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See What One School System Did to Boost Enrollment

LaTonya White spends her weekends in East Nashville acting as a door-to-door salesperson. She’s not selling any products, however, but rather a free, public education. 

LaTonya White spends her weekends in East Nashville acting as a door-to-door salesperson. She’s not selling any products, however, but rather a free, public education. 

 

With a clipboard in hand she appeals to parents of youngsters that are just getting ready to enter kindergarten. You may be thinking that this practice sounds familiar. Charter schools have reached out to area communities to recruit students as common practice for years. But for public schools, it’s a whole new ballgame. 

 

NPR recently followed East Nashville’s striving public education system in the piece “Teachers Go Door-Knocking In Nashville”, where they highlighted schools struggling with attendance and retaining funding in the process. 

 

"I think we're just moving to the place where we do have to sell ourselves, where we do have to market ourselves, where we do have to say, 'Hey, look, this is what we're doing,' " said White.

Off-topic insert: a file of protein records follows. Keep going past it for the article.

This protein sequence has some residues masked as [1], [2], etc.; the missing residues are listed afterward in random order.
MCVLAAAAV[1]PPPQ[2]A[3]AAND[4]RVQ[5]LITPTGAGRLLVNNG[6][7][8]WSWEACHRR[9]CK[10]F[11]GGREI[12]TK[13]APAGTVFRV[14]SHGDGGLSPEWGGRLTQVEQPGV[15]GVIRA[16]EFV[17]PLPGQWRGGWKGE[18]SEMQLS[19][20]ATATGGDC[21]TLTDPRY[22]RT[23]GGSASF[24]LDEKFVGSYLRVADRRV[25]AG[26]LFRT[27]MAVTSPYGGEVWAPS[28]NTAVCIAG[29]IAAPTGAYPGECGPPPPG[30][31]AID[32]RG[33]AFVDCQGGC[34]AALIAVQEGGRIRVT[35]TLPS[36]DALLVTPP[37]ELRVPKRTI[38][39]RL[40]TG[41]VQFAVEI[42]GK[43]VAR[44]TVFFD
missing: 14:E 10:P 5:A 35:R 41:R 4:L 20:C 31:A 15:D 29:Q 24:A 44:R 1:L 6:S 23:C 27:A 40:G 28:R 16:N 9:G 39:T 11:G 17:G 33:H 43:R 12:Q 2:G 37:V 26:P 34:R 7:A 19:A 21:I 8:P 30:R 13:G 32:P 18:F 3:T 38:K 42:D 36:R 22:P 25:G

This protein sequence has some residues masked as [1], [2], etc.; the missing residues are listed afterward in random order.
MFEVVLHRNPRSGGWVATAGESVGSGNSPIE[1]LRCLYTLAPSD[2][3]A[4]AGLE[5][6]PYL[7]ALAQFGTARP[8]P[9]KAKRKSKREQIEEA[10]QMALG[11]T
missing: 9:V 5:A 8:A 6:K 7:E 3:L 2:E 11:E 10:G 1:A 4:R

Why the sudden need to get aggressive about student enrollment? Almost half of East Nashville’s students aren’t going to the public school in their zone. Because of open enrollment polices, which allow students to attend anywhere with an open  seat in Nashville, public schools in East Nashville are finding great difficulty in capturing students against attractive charter and private schools. 

 

That translates to funding dollars to the tune of $10,000 per student, which is good cause for superintendent Jesse Register to push for schools to follow White’s lead and start recruiting for students. 

 

"I think [charter schools] have done a better job of getting out and recruiting and canvassing in neighborhoods, and I think we need to learn from that," said Register.

 

Read the full story and comment below.

 

Article by Jason Papallo, Education World Social Media Editor

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